According to a recent posting in the New York Times, U.S. companies are spending 10 times more on technology than on employees. In fact, author Catherine Rampell notes, since the start of the recovery in June 2009, "spending on equipment and software has risen 25.6 percent, while companies' aggregate spending on employees has risen only 2.2 percent."
Why? The obvious reason is the high labor costs in the United States, notably caused by rising health care, in addition to salaries and other benefits. Whether in a union shop or not, these numbers continue to rise at a high rate, while at the same time the cost of technology continues to trend downward, becoming more affordable.
Unfortunately or fortunately, depending on which side of the issue you are on, this trend is not exclusive to the United States. I recently saw this firsthand during a recent technology tour to China. Notorious for being a low-cost labor country, even the plants visited in China boasted an increased usage of high-tech machines in the plant in order to supplement labor issues, including rising wage rates, while having the added benefit of improving their quality and speed to market.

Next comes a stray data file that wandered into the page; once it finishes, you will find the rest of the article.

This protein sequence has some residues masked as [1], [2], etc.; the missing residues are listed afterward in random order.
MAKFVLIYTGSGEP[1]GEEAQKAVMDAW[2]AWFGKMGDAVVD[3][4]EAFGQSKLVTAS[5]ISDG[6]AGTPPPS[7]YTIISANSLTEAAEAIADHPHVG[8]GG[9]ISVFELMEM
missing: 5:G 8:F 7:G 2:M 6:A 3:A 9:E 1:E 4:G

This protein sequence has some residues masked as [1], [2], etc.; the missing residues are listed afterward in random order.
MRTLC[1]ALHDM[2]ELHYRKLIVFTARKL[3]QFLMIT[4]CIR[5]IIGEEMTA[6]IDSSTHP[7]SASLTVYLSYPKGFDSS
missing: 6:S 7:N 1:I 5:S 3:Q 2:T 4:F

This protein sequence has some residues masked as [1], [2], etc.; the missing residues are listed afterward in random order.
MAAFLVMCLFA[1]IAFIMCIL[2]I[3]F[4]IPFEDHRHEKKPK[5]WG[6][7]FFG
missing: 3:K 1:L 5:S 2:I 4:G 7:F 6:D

While machines should not — and could not — completely replace the need for employees in the shop, I am an advocate of making technology affordable for plants of all sizes. And I'm not alone. Apparent at the recent AWFS Fair was a number of companies that showed computerized material handling systems designed for smaller nested-based routers, new programming options on panel saws to improve their flexibility, and even an increase in "rent to own" software and systems.
But despite all the issues, it's still not a case of man vs. machine. We will always need a skilled workforce to run the machines and ensure that the North American woodworking industry remains a high-quality, profitable and competitive venture.
Read more of Karen's blogs.
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